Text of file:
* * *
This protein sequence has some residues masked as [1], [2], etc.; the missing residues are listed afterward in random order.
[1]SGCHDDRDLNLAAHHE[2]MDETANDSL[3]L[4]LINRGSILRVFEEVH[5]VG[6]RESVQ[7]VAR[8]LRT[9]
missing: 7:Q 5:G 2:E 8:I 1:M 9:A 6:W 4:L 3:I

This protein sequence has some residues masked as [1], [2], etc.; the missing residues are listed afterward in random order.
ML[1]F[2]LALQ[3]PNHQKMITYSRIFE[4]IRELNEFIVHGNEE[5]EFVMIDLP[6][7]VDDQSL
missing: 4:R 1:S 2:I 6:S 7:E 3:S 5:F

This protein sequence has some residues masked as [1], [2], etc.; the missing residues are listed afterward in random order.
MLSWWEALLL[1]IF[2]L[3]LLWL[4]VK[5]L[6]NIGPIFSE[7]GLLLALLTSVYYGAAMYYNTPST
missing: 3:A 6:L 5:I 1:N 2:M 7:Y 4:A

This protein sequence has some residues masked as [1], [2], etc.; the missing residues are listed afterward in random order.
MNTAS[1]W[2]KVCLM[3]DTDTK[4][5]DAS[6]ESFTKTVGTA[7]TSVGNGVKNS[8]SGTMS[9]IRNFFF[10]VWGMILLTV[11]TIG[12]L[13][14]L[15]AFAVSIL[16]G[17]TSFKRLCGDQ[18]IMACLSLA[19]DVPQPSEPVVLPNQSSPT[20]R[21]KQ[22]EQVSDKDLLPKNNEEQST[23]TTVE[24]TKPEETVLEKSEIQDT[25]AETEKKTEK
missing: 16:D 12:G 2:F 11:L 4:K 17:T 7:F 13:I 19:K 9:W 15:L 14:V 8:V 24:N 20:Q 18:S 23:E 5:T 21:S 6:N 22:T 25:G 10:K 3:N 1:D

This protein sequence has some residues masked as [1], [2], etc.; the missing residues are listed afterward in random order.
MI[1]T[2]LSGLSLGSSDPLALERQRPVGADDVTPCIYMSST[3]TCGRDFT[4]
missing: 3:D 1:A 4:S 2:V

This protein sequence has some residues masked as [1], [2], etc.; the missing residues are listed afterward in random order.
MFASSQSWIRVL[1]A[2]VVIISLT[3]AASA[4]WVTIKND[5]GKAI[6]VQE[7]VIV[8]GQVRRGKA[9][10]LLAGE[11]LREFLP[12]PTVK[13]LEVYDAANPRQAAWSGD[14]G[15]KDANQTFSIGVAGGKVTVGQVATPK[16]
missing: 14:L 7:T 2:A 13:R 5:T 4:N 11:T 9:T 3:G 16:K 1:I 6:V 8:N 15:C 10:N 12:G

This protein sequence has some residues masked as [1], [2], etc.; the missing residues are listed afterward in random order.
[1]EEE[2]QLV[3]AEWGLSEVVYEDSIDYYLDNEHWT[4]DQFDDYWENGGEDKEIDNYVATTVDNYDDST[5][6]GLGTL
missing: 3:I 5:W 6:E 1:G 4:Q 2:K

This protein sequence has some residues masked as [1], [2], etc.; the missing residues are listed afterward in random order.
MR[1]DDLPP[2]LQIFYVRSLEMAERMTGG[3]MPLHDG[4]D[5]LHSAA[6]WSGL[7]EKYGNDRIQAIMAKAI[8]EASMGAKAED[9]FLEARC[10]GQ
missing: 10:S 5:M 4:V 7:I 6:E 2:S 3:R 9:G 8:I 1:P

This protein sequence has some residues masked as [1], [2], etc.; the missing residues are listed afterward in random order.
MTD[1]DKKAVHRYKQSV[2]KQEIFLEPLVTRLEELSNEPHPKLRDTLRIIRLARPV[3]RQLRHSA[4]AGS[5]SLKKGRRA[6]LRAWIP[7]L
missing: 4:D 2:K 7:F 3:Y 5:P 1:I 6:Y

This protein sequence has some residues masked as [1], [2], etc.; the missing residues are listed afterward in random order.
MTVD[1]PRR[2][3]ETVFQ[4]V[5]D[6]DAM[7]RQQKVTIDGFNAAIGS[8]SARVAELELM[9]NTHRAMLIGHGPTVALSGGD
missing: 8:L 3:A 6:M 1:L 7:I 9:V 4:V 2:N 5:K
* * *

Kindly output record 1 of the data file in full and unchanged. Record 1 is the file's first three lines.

This protein sequence has some residues masked as [1], [2], etc.; the missing residues are listed afterward in random order.
[1]SGCHDDRDLNLAAHHE[2]MDETANDSL[3]L[4]LINRGSILRVFEEVH[5]VG[6]RESVQ[7]VAR[8]LRT[9]
missing: 7:Q 5:G 2:E 8:I 1:M 9:A 6:W 4:L 3:I